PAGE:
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New research is published every day, but only some studies are big research stories or game-changers. The following are what I consider some of the most memorable studies of 2018 – some in a good way, but some of the others have left me with a sense of horror. I think there will be follow-up research, so keep an eye out for more on these important topics.

Are we heading toward a time in the not so distant future when all men are infertile? (Due to exposure to all the endocrine disruptors around us.) Will All Men Eventually Be Infertile? This was posted September 5, 2018.

Researchers are now seriously investigating and finding evidence that microbes may be causing Alzheimer’s disease. This approach is rapidly finding support in the medical field, and may lead to possible ways to treat or prevent the disease. Possible Herpes Virus Link to Alzheimer’s Disease was posted July 13, 2018, and Herpes Viruses and Alzheimer's Disease on  June 22, 2018.

Type 2 Diabetes May Be Reversed With Weight Loss was posted August 10, 2018. This study and an earlier similar study from 2016 found that losing over 30 pounds over a short period can reverse type 2 diabetes - 46% in the 2018 study and 60% (in people who had it less than 10 years) in the earlier study.

More and more evidence is accumulating that certain diets are anti-inflammatory. Especially beneficial are diets rich in fruits, vegetables, seeds, nuts, legumes (beans), and whole grains - which also have a lot of fiber. This is exciting research because chronic low-grade inflammation is linked to a number of chronic diseases (heart disease, cancer, etc.). Fruits, Vegetables, and Whole Grains Lower Inflammation – posted August 1, 2018.

[Related to this last topic is one of the most eye-opening studies I have ever read on how what one eats has a quick effect on gut microbes and health of the gut (including inflammation of the colon): Changing Diet Has Big Effect On Colon Cancer Risk – posted April 28, 2015.]

Dental floss coated with a "non-stick coating" has long been a concern of mine. Do the Teflon-like chemicals get into the person when a person is flossing teeth? These chemical compounds (called per- and polyfluoroalkyl substances or PFASs) are linked to health problems (e.g. kidney and testicular cancer, semen quality, thyroid disease, immune system effects, and lowered sex and growth hormones in children) - so you want to avoid them if possible. Well, it turns out these chemicals are shed into the person's mouth when flossing and can be measured in a person's blood. Bottom line: avoid non-stick smooth dental floss such as Oral-B Glide dental floss (or when the dental floss label brags that it is similar to Glide dental floss). Use plain waxed or unwaxed floss instead.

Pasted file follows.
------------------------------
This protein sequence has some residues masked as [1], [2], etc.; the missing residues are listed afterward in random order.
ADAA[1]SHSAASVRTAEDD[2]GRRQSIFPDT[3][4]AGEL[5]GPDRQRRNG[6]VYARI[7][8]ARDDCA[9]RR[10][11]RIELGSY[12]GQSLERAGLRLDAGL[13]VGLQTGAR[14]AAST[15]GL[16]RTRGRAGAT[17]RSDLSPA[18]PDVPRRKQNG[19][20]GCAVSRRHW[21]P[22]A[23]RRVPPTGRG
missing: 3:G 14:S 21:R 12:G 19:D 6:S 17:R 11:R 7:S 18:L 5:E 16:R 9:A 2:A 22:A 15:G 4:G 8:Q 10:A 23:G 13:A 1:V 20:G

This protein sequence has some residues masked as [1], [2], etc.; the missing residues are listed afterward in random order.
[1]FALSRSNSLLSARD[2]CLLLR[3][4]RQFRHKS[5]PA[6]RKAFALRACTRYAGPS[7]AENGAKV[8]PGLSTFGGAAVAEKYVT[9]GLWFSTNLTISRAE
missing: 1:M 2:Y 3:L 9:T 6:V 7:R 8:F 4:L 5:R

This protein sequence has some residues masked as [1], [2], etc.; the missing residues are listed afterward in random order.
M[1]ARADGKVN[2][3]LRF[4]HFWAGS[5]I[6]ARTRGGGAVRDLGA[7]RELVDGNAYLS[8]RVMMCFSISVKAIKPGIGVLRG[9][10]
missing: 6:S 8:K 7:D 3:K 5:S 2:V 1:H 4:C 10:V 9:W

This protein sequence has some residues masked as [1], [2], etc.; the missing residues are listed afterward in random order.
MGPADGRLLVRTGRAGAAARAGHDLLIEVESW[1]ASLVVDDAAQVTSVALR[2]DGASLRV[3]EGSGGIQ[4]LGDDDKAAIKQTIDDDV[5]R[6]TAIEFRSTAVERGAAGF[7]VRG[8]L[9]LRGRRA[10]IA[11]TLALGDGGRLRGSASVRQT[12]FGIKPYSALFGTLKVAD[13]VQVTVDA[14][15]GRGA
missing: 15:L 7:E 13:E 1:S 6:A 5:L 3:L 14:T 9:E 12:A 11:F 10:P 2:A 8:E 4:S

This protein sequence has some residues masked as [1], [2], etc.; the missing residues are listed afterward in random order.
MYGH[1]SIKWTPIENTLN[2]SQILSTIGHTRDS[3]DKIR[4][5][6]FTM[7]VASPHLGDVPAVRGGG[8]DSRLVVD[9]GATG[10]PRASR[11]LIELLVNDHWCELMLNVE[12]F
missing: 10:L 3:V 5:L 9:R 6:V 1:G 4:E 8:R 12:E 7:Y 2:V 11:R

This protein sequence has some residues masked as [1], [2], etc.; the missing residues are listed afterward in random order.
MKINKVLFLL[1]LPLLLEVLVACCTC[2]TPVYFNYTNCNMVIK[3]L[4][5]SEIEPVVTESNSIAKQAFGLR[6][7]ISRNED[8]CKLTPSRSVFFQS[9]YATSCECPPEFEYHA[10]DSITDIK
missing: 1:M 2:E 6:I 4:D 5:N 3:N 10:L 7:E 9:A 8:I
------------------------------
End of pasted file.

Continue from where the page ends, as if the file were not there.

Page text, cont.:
Per- and polyfluoroalkyl substances (PFASs) are a group of chemicals used in a wide variety of consumer products because they have water- and grease-resistant properties. They are used in nonstick cookware, in food packaging (especially the paper wrappers and cardboard containers) , stain-resistant carpets, furniture, floor waxes, textiles, water-proof and stain-resistant clothing (such as Gore-tex fabric), and performance gear. How do they get into us? Some ways: the chemicals can migrate out of food packaging into food, or can be released into the air and dust from carpets and upholstery treated with stain-resistant coatings. PFASs have been detected in water, soil, and in the bodies of almost all Americans!